Appeals court asked to vacate Casey Anthony probation order

Posted Aug. 17, 2011, at 5:55 p.m.

ORLANDO, Fla. — Casey Anthony’s defense team filed an emergency petition Wednesday with an appeals court, asking the judges to vacate Orange-Osceola Chief Judge Belvin Perry’s recent order that will require her to report to probation by next week.

Perry ruled last week that Anthony has until Aug. 26 to turn herself in to the Florida Department of Corrections, which will monitor her for one year while she serves probation.

Defense attorneys Lisabeth Fryer and Cheney Mason in their emergency filing called that an “illegal sentence.”

At issue is the probation Anthony served as part of a check-fraud case while she was in the Orange County Jail awaiting her first-degree murder trial.

In January 2010, Anthony pleaded guilty to 13 charges in the check-fraud case, and Judge Stan Strickland found her guilty on six of the charges: one count of grand theft, four counts of check forgery, and fraudulent use of personal identification. Strickland sentenced her to time served in jail followed by one year of probation.

There was confusion last month, when Anthony was acquitted on the murder charge and released from jail, about whether she would have to serve the probation.

The Department of Corrections allowed Anthony to serve the probation while in jail, but that was not Strickland intended.

Soon after Anthony was released from Jail, Strickland amended his original order clarifying his intentions, which were clear in video and transcripts from the January 2010 sentencing.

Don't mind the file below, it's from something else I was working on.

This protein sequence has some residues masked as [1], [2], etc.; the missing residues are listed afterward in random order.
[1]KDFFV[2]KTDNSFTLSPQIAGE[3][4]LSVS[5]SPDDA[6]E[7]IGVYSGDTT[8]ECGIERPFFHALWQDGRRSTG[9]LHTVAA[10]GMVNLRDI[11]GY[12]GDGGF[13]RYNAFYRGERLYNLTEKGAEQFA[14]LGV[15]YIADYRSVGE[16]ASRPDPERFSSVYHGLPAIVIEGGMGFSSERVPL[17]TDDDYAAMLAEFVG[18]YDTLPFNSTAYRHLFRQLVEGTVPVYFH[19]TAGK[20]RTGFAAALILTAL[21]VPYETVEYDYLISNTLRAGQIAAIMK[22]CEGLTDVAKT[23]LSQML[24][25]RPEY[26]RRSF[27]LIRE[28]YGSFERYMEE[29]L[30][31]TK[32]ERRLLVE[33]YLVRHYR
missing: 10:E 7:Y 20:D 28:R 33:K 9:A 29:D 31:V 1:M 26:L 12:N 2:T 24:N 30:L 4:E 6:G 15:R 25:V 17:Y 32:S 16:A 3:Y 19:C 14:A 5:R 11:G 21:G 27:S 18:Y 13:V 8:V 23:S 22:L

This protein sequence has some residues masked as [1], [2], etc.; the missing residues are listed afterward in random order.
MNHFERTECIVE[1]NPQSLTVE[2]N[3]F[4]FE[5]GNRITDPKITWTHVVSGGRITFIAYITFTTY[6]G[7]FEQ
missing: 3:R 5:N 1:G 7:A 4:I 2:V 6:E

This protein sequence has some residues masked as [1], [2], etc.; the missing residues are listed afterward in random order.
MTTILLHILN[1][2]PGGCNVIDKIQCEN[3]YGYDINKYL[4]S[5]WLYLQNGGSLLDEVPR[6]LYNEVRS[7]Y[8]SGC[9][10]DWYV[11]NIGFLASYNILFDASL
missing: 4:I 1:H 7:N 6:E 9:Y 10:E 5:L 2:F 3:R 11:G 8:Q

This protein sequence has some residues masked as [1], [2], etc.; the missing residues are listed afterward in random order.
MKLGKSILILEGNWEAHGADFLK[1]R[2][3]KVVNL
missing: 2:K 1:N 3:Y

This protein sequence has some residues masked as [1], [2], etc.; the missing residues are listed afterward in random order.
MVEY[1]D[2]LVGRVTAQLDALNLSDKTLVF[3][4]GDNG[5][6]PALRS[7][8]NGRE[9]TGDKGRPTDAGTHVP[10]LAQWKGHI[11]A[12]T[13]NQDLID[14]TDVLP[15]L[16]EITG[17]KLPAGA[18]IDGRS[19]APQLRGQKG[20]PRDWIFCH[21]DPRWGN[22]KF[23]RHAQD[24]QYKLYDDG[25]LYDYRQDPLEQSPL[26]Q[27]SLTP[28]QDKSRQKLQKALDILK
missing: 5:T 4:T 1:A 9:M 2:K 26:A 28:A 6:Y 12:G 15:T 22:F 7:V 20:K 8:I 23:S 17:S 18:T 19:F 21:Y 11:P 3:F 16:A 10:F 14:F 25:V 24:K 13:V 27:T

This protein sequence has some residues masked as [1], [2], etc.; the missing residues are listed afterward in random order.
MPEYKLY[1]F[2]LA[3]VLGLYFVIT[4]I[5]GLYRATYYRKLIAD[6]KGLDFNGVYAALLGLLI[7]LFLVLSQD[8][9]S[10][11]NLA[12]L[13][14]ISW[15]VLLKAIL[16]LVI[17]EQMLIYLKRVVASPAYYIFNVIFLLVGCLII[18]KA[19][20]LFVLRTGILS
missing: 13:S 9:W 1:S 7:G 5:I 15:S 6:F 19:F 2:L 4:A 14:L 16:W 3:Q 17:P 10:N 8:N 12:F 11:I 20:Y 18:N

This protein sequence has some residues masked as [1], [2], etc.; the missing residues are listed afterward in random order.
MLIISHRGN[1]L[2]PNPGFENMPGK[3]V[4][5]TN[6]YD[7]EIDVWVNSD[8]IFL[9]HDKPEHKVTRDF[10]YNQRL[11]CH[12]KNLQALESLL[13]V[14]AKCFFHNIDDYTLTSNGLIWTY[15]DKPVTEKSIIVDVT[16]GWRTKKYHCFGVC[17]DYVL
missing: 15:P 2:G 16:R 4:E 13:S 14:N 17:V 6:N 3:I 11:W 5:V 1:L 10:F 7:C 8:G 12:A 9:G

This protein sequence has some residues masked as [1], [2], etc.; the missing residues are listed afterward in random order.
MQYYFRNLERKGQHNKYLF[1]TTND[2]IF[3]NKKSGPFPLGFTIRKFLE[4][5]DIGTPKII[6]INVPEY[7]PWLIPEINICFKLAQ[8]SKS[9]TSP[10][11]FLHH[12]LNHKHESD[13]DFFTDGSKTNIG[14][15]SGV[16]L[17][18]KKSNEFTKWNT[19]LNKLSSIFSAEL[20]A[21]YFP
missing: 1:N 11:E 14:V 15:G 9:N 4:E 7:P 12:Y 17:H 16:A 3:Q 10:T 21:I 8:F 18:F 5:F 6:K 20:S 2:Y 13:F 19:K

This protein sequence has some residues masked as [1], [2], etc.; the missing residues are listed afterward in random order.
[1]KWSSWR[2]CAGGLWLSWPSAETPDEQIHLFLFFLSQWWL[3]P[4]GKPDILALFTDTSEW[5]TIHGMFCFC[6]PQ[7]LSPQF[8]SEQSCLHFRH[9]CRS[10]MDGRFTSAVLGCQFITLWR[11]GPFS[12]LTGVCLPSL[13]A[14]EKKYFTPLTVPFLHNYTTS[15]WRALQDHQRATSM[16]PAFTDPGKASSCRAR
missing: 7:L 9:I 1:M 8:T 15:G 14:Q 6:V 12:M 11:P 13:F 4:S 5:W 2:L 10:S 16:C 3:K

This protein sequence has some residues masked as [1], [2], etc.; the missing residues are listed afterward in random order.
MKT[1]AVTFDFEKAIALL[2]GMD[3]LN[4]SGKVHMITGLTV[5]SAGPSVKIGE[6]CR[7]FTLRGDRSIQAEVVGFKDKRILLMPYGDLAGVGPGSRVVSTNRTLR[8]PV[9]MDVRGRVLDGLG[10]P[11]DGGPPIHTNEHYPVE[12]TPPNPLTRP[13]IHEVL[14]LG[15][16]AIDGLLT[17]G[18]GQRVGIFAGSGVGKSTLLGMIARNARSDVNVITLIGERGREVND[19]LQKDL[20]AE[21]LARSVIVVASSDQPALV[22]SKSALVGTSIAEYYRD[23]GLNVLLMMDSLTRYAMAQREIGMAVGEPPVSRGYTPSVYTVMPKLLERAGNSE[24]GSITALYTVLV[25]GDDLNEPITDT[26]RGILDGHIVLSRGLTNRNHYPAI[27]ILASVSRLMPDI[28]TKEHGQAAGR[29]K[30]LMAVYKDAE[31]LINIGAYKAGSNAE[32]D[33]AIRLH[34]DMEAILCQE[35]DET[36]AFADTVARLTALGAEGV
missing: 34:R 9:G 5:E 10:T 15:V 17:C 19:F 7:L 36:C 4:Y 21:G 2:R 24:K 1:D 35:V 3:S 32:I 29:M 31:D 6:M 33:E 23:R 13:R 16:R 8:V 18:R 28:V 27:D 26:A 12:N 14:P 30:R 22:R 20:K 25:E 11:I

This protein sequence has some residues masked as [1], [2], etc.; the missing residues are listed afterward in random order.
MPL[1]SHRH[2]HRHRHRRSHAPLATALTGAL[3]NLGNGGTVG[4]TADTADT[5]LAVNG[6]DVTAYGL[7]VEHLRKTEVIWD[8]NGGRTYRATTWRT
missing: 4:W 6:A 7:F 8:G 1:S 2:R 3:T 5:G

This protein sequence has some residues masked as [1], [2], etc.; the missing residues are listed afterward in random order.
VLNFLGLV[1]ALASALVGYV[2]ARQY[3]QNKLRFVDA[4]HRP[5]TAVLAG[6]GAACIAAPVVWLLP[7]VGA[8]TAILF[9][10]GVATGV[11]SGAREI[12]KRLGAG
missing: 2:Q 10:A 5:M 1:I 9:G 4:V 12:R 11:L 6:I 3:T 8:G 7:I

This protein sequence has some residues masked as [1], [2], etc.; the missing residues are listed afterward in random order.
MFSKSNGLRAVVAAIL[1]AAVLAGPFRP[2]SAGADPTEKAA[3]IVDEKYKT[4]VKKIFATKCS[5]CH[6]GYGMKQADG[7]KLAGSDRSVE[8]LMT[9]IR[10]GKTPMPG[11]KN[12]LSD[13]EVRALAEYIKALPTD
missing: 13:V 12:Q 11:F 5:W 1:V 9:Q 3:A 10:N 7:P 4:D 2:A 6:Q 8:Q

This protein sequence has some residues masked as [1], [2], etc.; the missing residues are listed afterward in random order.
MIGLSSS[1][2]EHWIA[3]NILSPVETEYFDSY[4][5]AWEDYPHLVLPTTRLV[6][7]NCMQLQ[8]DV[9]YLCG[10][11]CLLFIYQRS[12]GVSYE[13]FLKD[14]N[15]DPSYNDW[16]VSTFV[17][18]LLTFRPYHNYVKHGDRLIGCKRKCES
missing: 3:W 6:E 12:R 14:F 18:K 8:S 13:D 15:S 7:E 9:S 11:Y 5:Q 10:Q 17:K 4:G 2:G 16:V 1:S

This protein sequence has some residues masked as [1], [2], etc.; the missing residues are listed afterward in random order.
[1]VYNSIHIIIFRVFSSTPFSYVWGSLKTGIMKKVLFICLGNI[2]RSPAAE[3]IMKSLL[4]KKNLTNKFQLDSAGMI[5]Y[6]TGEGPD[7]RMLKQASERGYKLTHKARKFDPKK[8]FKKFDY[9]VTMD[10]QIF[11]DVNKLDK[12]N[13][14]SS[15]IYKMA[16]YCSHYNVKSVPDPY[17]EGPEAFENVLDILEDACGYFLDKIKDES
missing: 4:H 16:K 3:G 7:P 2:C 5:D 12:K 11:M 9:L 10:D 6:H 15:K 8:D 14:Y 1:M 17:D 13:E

Anthony’s defense team objected, and Perry heard arguments from the attorneys last week. The defense team argued Anthony shouldn’t have to serve probation twice.

In his order, Perry said it is clear Anthony’s probation was supposed to start when she left jail, and he said Strickland has the authority to correct what amounted to a clerical error.

In their emergency petition, the defense team said Perry’s order “ignores the fact that the Defendant did, in fact, actually serve her term of probation and was subject to the threat of violation of probation if she, for instances, wrote a letter of apology to the victim had a physical altercation with a correctional officer or another inmate, or was in the possession of contraband.”

The defense said Anthony was subject to Department of Corrections supervision “and the anxiety associated with a probationary period.”

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